that the honest exercise of the highest intel-
lectual faculties, whether in scholarship, criticism,
or the study of nature's laws, may lead to the
discovery of something that had better not have
been discovered. St. John has no fears that his
portrait of Jesus Christ will ever fade or be
convicted of untruthfulness. He appeals with


absolute confidence to the " witness " which every
man's heart will bear, to the end of time, to his
veracity. The Spirit of Truth will never leave
the human race, and will always tell them the
same tale. " Let that, therefore, abide in you
which ye have heard from the beginning. The
anointing which ye have received of Him abideth
in you, and ye need not that any man teach you ;
but as the same anointing teacheth you of all
things, and is truth, and is no lie, and even as it
has taught you, ye shall abide in Him." I ask
you to consider the sublime confidence in the
unity and rationality of the world's life, which
this attitude of the evangelist towards posterity
displays. He tells us a wonderful story, and asks
all future ages to believe it on his testimony.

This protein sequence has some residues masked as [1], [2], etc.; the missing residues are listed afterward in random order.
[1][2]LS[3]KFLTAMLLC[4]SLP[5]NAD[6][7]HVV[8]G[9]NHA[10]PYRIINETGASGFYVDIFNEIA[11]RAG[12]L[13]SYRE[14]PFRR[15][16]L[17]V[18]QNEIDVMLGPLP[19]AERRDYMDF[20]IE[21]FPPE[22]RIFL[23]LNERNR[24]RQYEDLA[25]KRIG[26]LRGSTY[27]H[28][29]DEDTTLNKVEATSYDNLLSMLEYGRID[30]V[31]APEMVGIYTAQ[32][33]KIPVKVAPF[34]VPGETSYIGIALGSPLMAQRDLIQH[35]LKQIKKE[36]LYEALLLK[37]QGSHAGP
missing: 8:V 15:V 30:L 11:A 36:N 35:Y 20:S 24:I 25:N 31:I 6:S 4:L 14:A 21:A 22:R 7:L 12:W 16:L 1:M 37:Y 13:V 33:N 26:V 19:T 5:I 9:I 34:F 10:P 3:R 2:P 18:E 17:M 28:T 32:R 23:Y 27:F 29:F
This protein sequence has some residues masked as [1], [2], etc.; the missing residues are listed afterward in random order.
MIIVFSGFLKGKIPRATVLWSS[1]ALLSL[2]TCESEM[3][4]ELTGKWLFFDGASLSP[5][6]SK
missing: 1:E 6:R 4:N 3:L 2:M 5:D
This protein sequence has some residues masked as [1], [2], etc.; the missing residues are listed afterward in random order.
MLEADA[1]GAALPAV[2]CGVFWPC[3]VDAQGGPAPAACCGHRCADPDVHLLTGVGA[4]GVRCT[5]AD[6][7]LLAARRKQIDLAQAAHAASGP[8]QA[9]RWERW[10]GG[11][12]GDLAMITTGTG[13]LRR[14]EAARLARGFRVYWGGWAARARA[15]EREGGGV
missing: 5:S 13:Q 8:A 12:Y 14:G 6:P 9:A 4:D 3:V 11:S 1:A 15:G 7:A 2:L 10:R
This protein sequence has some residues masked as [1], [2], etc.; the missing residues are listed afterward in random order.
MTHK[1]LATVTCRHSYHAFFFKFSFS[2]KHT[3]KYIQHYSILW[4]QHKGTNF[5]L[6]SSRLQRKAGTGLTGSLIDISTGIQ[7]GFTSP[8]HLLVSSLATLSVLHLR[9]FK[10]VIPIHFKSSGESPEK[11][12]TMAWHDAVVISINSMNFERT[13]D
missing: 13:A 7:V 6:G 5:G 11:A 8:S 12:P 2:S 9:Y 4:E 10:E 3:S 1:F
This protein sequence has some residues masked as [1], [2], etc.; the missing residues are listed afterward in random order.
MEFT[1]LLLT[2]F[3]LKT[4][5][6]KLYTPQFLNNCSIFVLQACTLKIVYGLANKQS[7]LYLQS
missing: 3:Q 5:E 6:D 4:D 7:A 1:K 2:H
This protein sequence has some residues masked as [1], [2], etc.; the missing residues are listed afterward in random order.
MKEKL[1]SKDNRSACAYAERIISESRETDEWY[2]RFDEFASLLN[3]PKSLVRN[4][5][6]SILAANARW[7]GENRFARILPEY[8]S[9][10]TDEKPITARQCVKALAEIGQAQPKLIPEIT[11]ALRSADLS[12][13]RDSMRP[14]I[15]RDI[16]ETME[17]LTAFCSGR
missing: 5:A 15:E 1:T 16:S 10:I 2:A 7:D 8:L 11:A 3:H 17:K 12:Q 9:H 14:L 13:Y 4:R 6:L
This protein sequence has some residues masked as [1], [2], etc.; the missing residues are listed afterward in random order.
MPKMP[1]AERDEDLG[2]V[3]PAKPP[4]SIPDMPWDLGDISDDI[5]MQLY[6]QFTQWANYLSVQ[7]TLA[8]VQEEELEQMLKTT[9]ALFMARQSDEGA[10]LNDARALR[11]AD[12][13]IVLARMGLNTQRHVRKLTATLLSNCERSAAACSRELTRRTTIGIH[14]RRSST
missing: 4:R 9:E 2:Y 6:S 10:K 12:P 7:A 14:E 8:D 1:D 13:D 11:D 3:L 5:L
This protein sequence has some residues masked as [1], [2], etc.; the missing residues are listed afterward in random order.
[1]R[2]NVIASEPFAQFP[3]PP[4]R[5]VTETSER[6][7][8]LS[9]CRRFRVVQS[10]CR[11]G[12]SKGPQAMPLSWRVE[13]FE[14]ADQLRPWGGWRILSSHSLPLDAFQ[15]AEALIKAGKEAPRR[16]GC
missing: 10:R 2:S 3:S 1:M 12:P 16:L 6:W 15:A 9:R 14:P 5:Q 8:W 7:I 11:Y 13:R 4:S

And he has no doubt that they will believe it.
Why ? Simply because it is the truth, and what
has happened once is and must be part of the
law of the universe, which verifies itself afresh in
each generation. Never once does he corroborate
his narrative by "witnesses" in his own generation :
the witnesses on whom he relies are his readers
themselves, most of them yet unborn, and the never-
silent voice of the Spirit of Truth in their hearts.
I know of no more splendid instance of the faith
that magnet est veritas, et prcevalebit.



IT is not part of my plan in these lectures to
deal historically with the old Christological con-
troversies ; but since the questions which divide
theologians to-day are at bottom very much the
same as those which agitated the Church in
the second, third, and fourth centuries, it may
be convenient to take two or three of these early
divisions as examples of permanent tendencies.
We find almost from the first a school of theology
which had no room for speculations about the
Logos I mean the Adoptian theology. To this
school belonged the so-called "Alogi" of the
second century, who ascribed the Johannine
writings to Cerinthus, and rejected the whole
Logos- theology, claiming, like their modern suc-
cessors, to " return to the historical Christ," whose
portrait they found, again like their modern suc-
cessors, in St. Mark. They hated " prophesyings "
of the Puritan or Montanist kind, and eschewed




emotional mystical religion. The Roman Adop-
tians were exegetical scholars and Aristotelians,
like the Ritschlians to-day: the Antiochene